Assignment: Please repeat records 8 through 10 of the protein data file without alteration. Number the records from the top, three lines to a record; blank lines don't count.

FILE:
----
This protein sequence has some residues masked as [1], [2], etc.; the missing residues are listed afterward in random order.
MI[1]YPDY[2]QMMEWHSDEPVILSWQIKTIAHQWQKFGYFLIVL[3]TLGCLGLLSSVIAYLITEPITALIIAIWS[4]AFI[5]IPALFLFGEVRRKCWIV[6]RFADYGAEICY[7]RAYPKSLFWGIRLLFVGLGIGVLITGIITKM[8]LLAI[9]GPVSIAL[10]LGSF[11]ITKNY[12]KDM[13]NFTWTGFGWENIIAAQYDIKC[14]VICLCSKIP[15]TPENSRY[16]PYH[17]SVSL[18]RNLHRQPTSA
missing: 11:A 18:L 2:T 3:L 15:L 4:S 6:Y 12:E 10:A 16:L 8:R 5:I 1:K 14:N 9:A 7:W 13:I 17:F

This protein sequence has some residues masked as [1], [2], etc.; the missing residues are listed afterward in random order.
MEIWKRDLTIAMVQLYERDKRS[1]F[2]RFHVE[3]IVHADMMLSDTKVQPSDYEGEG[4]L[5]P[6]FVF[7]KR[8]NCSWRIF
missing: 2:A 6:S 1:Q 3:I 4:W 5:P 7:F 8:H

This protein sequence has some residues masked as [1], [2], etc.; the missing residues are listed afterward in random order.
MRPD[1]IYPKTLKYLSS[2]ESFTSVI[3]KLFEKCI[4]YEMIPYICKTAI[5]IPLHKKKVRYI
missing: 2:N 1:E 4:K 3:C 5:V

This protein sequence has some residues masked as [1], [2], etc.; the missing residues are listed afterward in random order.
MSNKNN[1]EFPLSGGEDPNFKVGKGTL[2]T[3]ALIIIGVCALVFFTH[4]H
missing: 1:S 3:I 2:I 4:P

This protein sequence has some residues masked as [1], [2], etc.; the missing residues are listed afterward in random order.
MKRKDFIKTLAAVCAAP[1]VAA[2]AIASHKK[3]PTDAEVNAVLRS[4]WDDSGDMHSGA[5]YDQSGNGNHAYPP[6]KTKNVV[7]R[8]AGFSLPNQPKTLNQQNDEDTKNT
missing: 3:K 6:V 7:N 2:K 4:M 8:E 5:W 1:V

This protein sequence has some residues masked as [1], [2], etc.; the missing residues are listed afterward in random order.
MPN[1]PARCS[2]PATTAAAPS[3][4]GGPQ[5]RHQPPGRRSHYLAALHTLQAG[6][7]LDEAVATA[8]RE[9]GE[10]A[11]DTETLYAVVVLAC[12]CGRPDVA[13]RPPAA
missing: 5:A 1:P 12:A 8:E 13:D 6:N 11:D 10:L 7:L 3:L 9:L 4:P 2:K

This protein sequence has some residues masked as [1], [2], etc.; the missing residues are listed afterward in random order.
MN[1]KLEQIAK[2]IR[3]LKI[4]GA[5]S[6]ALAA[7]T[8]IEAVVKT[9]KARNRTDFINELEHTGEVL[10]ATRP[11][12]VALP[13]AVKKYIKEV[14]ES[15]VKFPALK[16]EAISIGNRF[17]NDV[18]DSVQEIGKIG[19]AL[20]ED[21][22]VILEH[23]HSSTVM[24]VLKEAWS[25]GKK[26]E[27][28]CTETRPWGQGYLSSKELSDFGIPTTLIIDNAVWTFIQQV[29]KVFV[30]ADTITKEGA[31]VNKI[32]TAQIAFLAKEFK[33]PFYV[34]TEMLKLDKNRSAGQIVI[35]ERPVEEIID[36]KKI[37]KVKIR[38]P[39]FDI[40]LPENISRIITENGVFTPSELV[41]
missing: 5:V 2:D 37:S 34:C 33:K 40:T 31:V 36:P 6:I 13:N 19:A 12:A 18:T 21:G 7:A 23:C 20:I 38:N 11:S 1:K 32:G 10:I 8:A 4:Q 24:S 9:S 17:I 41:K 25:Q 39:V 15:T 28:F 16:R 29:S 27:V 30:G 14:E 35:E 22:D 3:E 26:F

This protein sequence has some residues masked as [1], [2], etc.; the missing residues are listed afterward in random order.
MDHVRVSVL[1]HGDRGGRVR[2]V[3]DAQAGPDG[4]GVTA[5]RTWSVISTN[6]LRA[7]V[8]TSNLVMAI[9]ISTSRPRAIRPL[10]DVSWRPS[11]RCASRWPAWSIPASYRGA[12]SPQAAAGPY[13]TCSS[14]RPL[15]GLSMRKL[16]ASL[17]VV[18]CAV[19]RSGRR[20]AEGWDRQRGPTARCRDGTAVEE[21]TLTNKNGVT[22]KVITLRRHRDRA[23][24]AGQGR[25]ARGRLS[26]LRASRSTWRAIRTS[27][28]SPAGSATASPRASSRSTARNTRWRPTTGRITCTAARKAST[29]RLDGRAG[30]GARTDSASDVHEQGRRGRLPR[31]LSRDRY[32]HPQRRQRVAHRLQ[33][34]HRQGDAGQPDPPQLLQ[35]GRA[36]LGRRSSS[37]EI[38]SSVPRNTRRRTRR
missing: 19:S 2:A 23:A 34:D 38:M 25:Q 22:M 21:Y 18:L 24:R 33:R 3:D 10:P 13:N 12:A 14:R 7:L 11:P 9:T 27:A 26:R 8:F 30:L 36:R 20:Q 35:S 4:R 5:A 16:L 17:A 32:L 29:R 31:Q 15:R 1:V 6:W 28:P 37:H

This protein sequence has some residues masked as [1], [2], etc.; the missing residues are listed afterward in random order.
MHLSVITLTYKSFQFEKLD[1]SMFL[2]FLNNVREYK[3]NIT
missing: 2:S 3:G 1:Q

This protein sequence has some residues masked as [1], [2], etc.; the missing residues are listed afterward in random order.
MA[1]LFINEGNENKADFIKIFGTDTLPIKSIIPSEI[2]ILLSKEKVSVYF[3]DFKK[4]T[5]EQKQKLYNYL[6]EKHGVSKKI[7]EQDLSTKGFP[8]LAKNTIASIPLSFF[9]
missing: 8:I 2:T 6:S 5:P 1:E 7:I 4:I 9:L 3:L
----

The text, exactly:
This protein sequence has some residues masked as [1], [2], etc.; the missing residues are listed afterward in random order.
MDHVRVSVL[1]HGDRGGRVR[2]V[3]DAQAGPDG[4]GVTA[5]RTWSVISTN[6]LRA[7]V[8]TSNLVMAI[9]ISTSRPRAIRPL[10]DVSWRPS[11]RCASRWPAWSIPASYRGA[12]SPQAAAGPY[13]TCSS[14]RPL[15]GLSMRKL[16]ASL[17]VV[18]CAV[19]RSGRR[20]AEGWDRQRGPTARCRDGTAVEE[21]TLTNKNGVT[22]KVITLRRHRDRA[23][24]AGQGR[25]ARGRLS[26]LRASRSTWRAIRTS[27][28]SPAGSATASPRASSRSTARNTRWRPTTGRITCTAARKAST[29]RLDGRAG[30]GARTDSASDVHEQGRRGRLPR[31]LSRDRY[32]HPQRRQRVAHRLQ[33][34]HRQGDAGQPDPPQLLQ[35]GRA[36]LGRRSSS[37]EI[38]SSVPRNTRRRTRR
missing: 19:S 2:A 23:A 34:D 38:M 25:Q 22:M 21:Y 18:L 24:R 33:R 3:D 10:P 13:N 12:A 14:R 7:L 11:P 9:T 27:A 26:R 8:F 30:L 36:R 20:Q 35:S 4:R 5:A 16:L 17:A 32:L 29:R 31:Q 15:R 1:V 6:W 28:P 37:H

This protein sequence has some residues masked as [1], [2], etc.; the missing residues are listed afterward in random order.
MHLSVITLTYKSFQFEKLD[1]SMFL[2]FLNNVREYK[3]NIT
missing: 2:S 3:G 1:Q

This protein sequence has some residues masked as [1], [2], etc.; the missing residues are listed afterward in random order.
MA[1]LFINEGNENKADFIKIFGTDTLPIKSIIPSEI[2]ILLSKEKVSVYF[3]DFKK[4]T[5]EQKQKLYNYL[6]EKHGVSKKI[7]EQDLSTKGFP[8]LAKNTIASIPLSFF[9]
missing: 8:I 2:T 6:S 5:P 1:E 7:I 4:I 9:L 3:L